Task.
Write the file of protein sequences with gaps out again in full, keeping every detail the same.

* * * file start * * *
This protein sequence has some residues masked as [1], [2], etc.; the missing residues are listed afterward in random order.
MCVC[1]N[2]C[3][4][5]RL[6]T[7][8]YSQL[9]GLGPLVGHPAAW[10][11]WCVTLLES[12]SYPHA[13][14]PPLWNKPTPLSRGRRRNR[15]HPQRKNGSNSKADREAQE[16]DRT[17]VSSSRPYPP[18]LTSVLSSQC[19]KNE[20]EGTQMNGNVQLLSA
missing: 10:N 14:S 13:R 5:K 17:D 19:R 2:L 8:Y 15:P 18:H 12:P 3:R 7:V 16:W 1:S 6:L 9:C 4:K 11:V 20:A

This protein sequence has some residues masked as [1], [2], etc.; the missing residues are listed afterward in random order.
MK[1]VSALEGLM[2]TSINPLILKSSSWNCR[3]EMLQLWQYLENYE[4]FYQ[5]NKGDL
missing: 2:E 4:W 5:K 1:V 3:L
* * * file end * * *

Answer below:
This protein sequence has some residues masked as [1], [2], etc.; the missing residues are listed afterward in random order.
MCVC[1]N[2]C[3][4][5]RL[6]T[7][8]YSQL[9]GLGPLVGHPAAW[10][11]WCVTLLES[12]SYPHA[13][14]PPLWNKPTPLSRGRRRNR[15]HPQRKNGSNSKADREAQE[16]DRT[17]VSSSRPYPP[18]LTSVLSSQC[19]KNE[20]EGTQMNGNVQLLSA
missing: 10:N 14:S 13:R 5:K 17:D 19:R 2:L 8:Y 15:P 18:H 12:P 3:R 7:V 16:W 1:S 6:L 9:C 4:K 11:V 20:A

This protein sequence has some residues masked as [1], [2], etc.; the missing residues are listed afterward in random order.
MK[1]VSALEGLM[2]TSINPLILKSSSWNCR[3]EMLQLWQYLENYE[4]FYQ[5]NKGDL
missing: 2:E 4:W 5:K 1:V 3:L